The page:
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15 September 2013 – 25 August 2014
show cover hide. Shrine
An exhibition on the aesthetics of the invisible
This year’s exhibition is devoted to a theme that is considered as being among the essential characteristics of western art and cultural history, holding its place in the three great, revelation-based religions – Judaism, Christianity, Islam – and also in everyday life. It is about a paradox, since apparently it is only by covering something up that our gaze is directed to what is hidden, making it visible. Via mundane detours, this exhibition shifts our thoughts on an aesthetics of the invisible to the essence of those precious shrines, which flourished as an expression of the Rhineland's veneration for relics. Central to the exhibition is the church treasure from St. Servatius in Siegburg together with the Shrine of St. Anno, one of the most important works of medieval goldsmith artistry. Moreover, this piece marks two anniversaries: for one, there is the 1700 years of the existence of the Cologne Archdiocese, whose first Bishop, Maternus, was mentioned in a document of a synod in Rome in 313; in addition, it commemorates the transport of the remains of the Three Magi from Milan to Cologne as war spoils in 1164 – 850 years ago – by Archbishop Rainald von Dassel. Departing from a principle of dialogue, objects from the Schriefers’ Collection of works and forms have been allotted just as much consideration as works of Classic Modernism and contemporary art. Works by American painter Max Cole constitute an exhibition highlight.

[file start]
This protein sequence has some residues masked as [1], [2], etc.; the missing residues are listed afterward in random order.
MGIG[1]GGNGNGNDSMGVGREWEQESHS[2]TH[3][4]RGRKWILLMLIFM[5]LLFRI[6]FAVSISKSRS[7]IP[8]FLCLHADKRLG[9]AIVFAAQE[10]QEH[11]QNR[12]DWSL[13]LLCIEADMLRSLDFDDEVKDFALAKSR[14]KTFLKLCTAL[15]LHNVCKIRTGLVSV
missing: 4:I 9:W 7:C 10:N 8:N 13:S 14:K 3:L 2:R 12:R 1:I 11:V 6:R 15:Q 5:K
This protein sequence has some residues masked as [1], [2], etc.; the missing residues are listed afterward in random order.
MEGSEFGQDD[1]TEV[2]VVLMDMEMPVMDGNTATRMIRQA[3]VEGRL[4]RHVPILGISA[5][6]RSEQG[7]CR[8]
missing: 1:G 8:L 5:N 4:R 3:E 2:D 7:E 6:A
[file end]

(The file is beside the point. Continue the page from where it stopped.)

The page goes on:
Objects from the 7th to the 21st Century (Painting, Sculpture, Installation, Photography, Video, Textile, Prints, Objects), a.o. by Hermann Abrell, Gerhard Altenbourg, Kurt Benning, Thomas Böing, Gerd Bonfert, Michael Buthe, Max Cole, Rudolf de Crignis, Felix Droese, Gerard Gasiorowski, Raimund Girke, Alexej von Jawlensky, Hans Josephsohn, Christa Näher, Thomas Rentmeister, Paul Thek, Michael Toenges, Frederic Thursz, Gert H. Wollheim
Art museum of the